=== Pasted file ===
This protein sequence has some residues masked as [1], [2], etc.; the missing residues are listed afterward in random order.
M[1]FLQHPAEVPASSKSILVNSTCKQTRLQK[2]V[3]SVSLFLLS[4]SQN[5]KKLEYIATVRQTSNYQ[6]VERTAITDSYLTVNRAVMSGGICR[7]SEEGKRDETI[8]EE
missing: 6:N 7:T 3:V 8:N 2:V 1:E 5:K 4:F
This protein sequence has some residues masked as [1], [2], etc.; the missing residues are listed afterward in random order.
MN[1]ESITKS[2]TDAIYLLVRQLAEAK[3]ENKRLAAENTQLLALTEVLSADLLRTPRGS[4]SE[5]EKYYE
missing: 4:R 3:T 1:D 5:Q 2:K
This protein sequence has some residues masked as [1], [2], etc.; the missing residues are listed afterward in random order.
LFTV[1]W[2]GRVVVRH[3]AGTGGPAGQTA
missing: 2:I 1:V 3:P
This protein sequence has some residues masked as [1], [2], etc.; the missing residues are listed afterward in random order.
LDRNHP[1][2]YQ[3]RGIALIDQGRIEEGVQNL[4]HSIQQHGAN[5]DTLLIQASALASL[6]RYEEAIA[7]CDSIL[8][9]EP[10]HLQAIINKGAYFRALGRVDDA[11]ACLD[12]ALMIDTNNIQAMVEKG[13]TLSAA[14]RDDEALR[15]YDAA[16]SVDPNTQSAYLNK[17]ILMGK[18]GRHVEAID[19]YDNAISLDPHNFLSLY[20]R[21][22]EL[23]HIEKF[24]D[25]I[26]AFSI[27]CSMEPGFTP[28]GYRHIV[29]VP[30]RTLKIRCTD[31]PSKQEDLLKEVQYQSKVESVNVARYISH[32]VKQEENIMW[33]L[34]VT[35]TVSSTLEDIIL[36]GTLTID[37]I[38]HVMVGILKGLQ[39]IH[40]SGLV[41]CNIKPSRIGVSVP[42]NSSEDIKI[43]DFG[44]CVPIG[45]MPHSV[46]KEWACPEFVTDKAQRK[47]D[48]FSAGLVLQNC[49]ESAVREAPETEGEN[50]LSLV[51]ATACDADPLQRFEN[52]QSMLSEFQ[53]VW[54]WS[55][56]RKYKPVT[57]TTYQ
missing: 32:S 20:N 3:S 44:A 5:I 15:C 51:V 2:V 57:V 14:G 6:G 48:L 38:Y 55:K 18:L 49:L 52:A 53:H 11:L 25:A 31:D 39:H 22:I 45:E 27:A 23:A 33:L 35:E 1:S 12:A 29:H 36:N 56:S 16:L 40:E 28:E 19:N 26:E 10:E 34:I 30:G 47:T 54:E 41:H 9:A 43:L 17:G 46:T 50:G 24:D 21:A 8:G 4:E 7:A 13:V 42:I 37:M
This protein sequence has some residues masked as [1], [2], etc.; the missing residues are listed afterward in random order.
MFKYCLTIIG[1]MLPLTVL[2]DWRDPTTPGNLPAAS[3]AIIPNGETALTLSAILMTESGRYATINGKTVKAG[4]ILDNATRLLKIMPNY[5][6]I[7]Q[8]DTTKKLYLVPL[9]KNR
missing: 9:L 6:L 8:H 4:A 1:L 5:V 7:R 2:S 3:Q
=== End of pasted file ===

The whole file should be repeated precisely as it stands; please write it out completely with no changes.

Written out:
This protein sequence has some residues masked as [1], [2], etc.; the missing residues are listed afterward in random order.
M[1]FLQHPAEVPASSKSILVNSTCKQTRLQK[2]V[3]SVSLFLLS[4]SQN[5]KKLEYIATVRQTSNYQ[6]VERTAITDSYLTVNRAVMSGGICR[7]SEEGKRDETI[8]EE
missing: 6:N 7:T 3:V 8:N 2:V 1:E 5:K 4:F
This protein sequence has some residues masked as [1], [2], etc.; the missing residues are listed afterward in random order.
MN[1]ESITKS[2]TDAIYLLVRQLAEAK[3]ENKRLAAENTQLLALTEVLSADLLRTPRGS[4]SE[5]EKYYE
missing: 4:R 3:T 1:D 5:Q 2:K
This protein sequence has some residues masked as [1], [2], etc.; the missing residues are listed afterward in random order.
LFTV[1]W[2]GRVVVRH[3]AGTGGPAGQTA
missing: 2:I 1:V 3:P
This protein sequence has some residues masked as [1], [2], etc.; the missing residues are listed afterward in random order.
LDRNHP[1][2]YQ[3]RGIALIDQGRIEEGVQNL[4]HSIQQHGAN[5]DTLLIQASALASL[6]RYEEAIA[7]CDSIL[8][9]EP[10]HLQAIINKGAYFRALGRVDDA[11]ACLD[12]ALMIDTNNIQAMVEKG[13]TLSAA[14]RDDEALR[15]YDAA[16]SVDPNTQSAYLNK[17]ILMGK[18]GRHVEAID[19]YDNAISLDPHNFLSLY[20]R[21][22]EL[23]HIEKF[24]D[25]I[26]AFSI[27]CSMEPGFTP[28]GYRHIV[29]VP[30]RTLKIRCTD[31]PSKQEDLLKEVQYQSKVESVNVARYISH[32]VKQEENIMW[33]L[34]VT[35]TVSSTLEDIIL[36]GTLTID[37]I[38]HVMVGILKGLQ[39]IH[40]SGLV[41]CNIKPSRIGVSVP[42]NSSEDIKI[43]DFG[44]CVPIG[45]MPHSV[46]KEWACPEFVTDKAQRK[47]D[48]FSAGLVLQNC[49]ESAVREAPETEGEN[50]LSLV[51]ATACDADPLQRFEN[52]QSMLSEFQ[53]VW[54]WS[55][56]RKYKPVT[57]TTYQ
missing: 32:S 20:N 3:S 44:A 5:I 15:C 51:V 2:V 57:V 14:G 6:G 48:L 38:Y 55:K 18:L 49:L 52:A 53:H 11:L 25:A 31:D 39:H 22:I 45:E 27:A 23:A 33:L 35:E 1:S 12:A 29:H 36:N 56:S 16:L 40:E 28:E 19:N 26:E 10:E 34:I 30:G 47:T 54:E 41:H 9:A 43:L 17:G 46:T 50:G 24:D 21:A 8:G 4:E 7:A 13:V 42:I 37:M
This protein sequence has some residues masked as [1], [2], etc.; the missing residues are listed afterward in random order.
MFKYCLTIIG[1]MLPLTVL[2]DWRDPTTPGNLPAAS[3]AIIPNGETALTLSAILMTESGRYATINGKTVKAG[4]ILDNATRLLKIMPNY[5][6]I[7]Q[8]DTTKKLYLVPL[9]KNR
missing: 9:L 6:L 8:H 4:A 1:L 5:V 7:R 2:S 3:Q